Sharp Brains: Brain Fitness and Cognitive Health News

Neuroplasticity, Brain Fitness and Cognitive Health News


Brain Health Business Grows With Research and Demand

I wrote this article for the March/ April edition of the publication Aging Today, published by the American Society on Aging, and received permission to reproduce it here.


In recent years, most professionals in aging have become aware of the growing scientific evidence showing that human brains retain the ability to generate neurons and change over a lifetime, discoveries that have broken the scientific paradigm prevalent during the 20th century. Furthermore, neuroimaging and cognitive training studies are showing how well-directed exercise presents people major opportunities for healthy brain aging.

How can people use emerging technologies to keep their brains healthy and productive as long as possible? An emerging market for brain health– $225 million market in 2007, in the United States alone, of which consumers account for $80 million–is trying to address that question in a way that complements other important more traditional pillars (and multi-billion industries) of brain health, such as physical exercise, balanced diet, stress management (stress has been shown to actually kill neurons and reduce the rate of creation of new ones) and overall mental stimulation and lifelong learning.


A series of important events took place in 2007, a seminal year for the brain health field, beginning in January when many mainstream media publications, such as Time Magazine and CBS News, started to publish major stories on neuroplasticity and brain exercise. This media coverage followed the publication of the long-awaited results from national clinical trials showing that significant percentages of the participants age 65 and older who trained for five weeks improved their memory, reasoning and information-processing speed. Findings from the Advanced Cognitive Training for Independent and Vital Elderly (ACTIVE) Study appeared in the Journal of the American Medical Association (Dec. 20, 2006) and revealed that even after five years, participants in the ACTIVE computer-based program showed less of a decline in information-processing skills than those in a control group that received no cognitive training.

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Health, Medicine and Wellness blogs

First of all, thank you for coming to enjoy our 50 brain teasers…the reaction was overwhelming. We will prepare more!

Second, quick links to excellent health-related blog carnivals:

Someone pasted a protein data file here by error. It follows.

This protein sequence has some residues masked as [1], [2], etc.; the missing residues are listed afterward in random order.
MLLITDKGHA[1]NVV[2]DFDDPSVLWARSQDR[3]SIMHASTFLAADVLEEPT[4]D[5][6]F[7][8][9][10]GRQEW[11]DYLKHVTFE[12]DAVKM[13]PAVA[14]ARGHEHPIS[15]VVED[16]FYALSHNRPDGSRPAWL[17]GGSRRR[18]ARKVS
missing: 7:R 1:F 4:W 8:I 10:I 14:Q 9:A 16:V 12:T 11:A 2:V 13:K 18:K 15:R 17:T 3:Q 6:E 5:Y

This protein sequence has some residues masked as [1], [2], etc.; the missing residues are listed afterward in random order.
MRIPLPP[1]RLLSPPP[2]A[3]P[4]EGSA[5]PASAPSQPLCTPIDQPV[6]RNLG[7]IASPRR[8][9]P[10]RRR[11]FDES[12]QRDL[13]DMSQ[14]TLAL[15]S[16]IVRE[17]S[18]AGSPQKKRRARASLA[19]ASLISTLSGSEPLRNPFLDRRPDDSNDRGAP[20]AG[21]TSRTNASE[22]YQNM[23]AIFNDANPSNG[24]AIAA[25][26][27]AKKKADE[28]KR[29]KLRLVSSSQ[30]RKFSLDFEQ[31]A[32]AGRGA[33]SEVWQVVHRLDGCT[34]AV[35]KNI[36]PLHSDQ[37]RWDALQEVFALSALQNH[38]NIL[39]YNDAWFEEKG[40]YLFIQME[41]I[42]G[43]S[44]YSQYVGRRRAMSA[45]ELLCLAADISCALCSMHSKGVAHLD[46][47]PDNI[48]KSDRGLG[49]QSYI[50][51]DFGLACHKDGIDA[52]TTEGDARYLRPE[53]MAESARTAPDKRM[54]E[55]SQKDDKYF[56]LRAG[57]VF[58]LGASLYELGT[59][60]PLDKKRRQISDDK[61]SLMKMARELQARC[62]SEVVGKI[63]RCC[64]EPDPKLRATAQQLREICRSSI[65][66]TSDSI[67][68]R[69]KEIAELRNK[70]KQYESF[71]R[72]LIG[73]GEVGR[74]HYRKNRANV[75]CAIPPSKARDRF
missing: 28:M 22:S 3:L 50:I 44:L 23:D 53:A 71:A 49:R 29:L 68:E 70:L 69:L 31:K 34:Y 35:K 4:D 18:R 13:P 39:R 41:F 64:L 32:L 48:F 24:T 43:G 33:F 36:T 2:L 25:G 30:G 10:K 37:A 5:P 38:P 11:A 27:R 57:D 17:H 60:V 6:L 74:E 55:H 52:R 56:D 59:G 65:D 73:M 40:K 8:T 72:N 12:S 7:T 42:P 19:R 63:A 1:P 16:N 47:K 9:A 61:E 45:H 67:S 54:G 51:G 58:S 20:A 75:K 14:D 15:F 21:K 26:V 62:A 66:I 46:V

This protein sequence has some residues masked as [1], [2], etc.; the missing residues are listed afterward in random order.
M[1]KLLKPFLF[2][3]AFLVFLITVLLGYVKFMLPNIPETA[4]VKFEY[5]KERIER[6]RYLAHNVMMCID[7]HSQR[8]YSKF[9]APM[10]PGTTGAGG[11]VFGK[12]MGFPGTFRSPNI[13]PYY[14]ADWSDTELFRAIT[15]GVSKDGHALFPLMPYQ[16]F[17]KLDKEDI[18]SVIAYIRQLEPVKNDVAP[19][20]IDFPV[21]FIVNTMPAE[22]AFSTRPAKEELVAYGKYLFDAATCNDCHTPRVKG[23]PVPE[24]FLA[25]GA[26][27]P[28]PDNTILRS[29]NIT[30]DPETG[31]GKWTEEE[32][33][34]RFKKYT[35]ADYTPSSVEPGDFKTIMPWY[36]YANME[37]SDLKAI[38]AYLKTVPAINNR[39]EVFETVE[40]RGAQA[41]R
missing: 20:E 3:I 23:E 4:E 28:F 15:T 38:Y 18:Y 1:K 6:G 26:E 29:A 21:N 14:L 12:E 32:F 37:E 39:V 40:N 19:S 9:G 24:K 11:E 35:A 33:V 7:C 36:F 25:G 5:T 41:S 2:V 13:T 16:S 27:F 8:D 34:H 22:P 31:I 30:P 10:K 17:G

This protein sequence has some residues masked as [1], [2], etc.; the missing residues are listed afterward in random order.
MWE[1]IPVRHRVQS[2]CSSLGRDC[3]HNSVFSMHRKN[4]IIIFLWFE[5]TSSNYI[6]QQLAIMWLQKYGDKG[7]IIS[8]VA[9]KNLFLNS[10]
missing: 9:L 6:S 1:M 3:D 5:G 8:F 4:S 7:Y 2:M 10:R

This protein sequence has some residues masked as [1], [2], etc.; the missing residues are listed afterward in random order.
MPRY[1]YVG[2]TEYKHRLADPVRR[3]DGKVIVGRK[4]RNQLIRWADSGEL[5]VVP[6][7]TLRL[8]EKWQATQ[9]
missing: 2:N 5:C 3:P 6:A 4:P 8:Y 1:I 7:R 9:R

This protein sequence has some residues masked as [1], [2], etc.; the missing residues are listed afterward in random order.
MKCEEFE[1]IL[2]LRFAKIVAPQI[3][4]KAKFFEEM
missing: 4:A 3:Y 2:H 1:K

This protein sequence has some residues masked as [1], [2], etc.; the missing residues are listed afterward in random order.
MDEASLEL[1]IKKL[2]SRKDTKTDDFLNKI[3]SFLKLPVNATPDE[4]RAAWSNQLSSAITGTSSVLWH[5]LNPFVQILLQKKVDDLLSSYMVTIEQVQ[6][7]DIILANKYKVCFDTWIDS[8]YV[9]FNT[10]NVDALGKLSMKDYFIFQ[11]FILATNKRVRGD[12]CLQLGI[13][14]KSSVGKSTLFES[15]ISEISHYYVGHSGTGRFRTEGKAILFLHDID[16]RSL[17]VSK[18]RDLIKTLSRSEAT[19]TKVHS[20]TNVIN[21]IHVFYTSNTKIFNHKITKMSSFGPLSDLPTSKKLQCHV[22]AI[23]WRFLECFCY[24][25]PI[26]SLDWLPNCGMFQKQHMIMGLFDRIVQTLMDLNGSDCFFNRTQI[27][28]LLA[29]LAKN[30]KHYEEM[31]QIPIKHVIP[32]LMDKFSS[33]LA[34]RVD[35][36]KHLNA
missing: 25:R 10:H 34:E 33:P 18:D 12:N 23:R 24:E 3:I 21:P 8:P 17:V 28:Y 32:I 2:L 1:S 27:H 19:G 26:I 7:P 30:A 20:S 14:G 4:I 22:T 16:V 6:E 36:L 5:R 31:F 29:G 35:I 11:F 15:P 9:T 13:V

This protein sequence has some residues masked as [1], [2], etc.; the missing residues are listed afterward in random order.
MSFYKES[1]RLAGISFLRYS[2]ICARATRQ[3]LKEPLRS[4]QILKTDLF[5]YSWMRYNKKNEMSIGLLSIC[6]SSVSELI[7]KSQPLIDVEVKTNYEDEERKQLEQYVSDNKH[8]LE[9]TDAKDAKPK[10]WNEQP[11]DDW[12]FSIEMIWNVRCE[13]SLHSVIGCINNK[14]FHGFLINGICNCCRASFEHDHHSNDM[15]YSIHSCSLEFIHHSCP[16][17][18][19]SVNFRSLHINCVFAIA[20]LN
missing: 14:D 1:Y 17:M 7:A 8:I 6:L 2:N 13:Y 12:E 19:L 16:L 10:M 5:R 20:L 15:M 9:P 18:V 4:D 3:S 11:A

Grand Rounds: the most comprehensive one

Health Wonk Review: focused on public policy

Change of Shift: nursing-oriented

Medicine 2.0: on how web 2.0 interacts with the medical field

Third, here you have a useful ranking of top 100 Health blogs. Our blog is #10, despite our niche focus on brain health and fitness!

Executive Functions and Google/ Microsoft Brain Teasers

Interesting article: Want a job at Google? Try these brainteasers first (CNN)

Quote: “Seemingly random questions like these have become commonplace in Silicon Valley and other tech outposts, where companies aren’t as interested in the correct answer to a tough question as they are in how a prospective employee might try to solve it. Since businesses today have to be able to react quickly to shifting market dynamics, they want more than engineers with high IQs and good college transcripts. They want people who can think on their feet.”

Comment: What are those companies (Google, Microsoft, Amazon) after? Employees with good Executive Functions. You can try some of the fun teasers in the article:

1) How many golf balls can fit in a school bus?

  • About 500,000, assuming the bus is 50 balls high, 50 balls wide, and 200 balls long

2) You’re shrunk and trapped in a blender that will turn on in 60 seconds. What do you do?

Some options:

1. Use the measurement marks to climb out

2. Try to unscrew the glass

3. Risk riding out the air current

3) How much should you charge to wash all the windows in Seattle?

  • Assuming 10,000 city blocks, 600 windows per block, five minutes per window, and a rate of $20 per hour, about $10 million


PS: Enjoy these 50 brain teasers to test your cognitive ability. Free, and fun for adults of any age!


Neuroscience, Grand Rounds, and more blog carnivals

This week we have enjoyed 3 great blog carnivals

And, of course, there are more on a variety of topics:

Medicine and web 2.0, Change of Shift, Education, Read the rest of this entry »

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